As always I tested some in place upgrades just to see how well that goes before doing clean installs . Not recommend in production but hey,Testing is good. At first all networking seem to be OK but it wasn’t. So I ended up with doing clean installs which are advisable, even more so with non production versions of the OS. The product is not finished yet! This is also the supported way of doing a new cluster build. imageThe end result is a lab at home on PC hardware and an enterprise grade lab to work with in the datacenter. Busy times ahead.

For help on what’s new in this build go here What’s New in Windows Server 2016 Technical Preview 3 and good luck on your Windows Server 2016 Technical Preview Version 3 cluster upgrades!

Happy testing!

Upgrading Hyper-V Cluster Nodes to Windows 8 (Beta) – Part 2

This is a multipart series based on some lab test & work I did.

  1. Part 1 Upgrading Hyper-V Cluster Nodes to Windows Server 8 (Beta) – Part 1
  2. Part 2 Upgrading Hyper-V Cluster Nodes to Windows 8 (Beta) – Part 2
  3. Part 3 Upgrading Hyper-V Cluster Nodes to Windows 8 (Beta) – Part 3

Here’s part two of my adventures while upgrading or rather “transitioning” my Hyper-V cluster nodes to Windows 8. Transition is more correctly as you can not upgrade a cluster, you create a new cluster en recuperate the node. I did however not reinstall them but upgrade them. Why, because I can and I wanted to try it out to see what happens. For production purposes I do advise you to rebuild nodes from scratch using a well defined and automated plan if possible. I already mentioned this in Upgrading Hyper-V Cluster Nodes to Windows Server 8 (Beta) – Part 1

So we stopped Part 1 with a evicted and upgraded node. We’ll want to create a new cluster with that node and then transition the other nodes over to the new Windows 8 cluster one by one, or in batches, depending on how many you can afford to take down at one time. In this part we’ll just build our new Window 8 cluster with a single node. It’s a good thing this is possible as we can start a transition with just one node. This an easy part.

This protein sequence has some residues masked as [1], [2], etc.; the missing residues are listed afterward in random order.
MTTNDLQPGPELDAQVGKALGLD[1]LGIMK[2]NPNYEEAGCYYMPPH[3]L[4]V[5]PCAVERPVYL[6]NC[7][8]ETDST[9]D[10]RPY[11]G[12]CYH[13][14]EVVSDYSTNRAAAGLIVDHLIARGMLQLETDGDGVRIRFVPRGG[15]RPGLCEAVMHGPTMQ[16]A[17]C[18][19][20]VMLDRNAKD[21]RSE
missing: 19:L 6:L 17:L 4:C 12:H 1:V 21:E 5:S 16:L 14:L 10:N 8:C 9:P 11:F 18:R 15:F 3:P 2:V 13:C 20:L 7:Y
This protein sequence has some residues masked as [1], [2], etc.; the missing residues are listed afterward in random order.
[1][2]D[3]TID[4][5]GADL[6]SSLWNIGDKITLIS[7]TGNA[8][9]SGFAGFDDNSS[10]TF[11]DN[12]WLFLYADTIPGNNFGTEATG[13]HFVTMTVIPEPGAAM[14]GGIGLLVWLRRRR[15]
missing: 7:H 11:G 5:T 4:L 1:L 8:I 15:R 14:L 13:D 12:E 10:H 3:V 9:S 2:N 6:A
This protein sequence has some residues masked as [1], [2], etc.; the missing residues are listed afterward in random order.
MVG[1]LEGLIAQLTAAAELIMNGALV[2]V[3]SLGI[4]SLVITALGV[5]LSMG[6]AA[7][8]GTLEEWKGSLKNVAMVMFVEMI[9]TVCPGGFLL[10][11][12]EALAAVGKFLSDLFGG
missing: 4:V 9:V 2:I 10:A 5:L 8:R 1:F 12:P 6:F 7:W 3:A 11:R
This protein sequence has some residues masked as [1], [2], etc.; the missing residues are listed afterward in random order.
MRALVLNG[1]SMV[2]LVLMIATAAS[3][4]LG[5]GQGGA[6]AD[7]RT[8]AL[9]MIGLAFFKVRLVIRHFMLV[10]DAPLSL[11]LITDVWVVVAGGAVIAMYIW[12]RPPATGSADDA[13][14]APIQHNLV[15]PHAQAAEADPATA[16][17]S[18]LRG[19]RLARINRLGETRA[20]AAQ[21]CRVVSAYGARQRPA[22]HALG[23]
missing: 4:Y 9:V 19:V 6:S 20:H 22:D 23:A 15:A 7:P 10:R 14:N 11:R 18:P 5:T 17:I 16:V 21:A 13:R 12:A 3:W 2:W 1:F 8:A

First of all we create a new cluster. I will all look very familiar if you’ve ever created a Windows 2008 (R2) cluster.

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The Create Cluster Wizard appears, read all the advice you want and click “Next”

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We select the node that we evicted from the old cluster and upgraded to Windows 8

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You now run the validation test for your cluster

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Let’s run ‘m all and see what it has to say.

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We get a summary of what notes will be tested and what tests will be run. Click “Next”

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The tests are running.

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We get a pass with some warnings. So we click “View Report” to take a look. It’s OK we only have one node, we don’t have storage yet and networking wise we still need to configure some things but we can create a one node cluster, So click “Finish”

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I named my new cluster “warriors”, the old one was called “warrior”.

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I define the IP Address for the Access Point for administering the cluster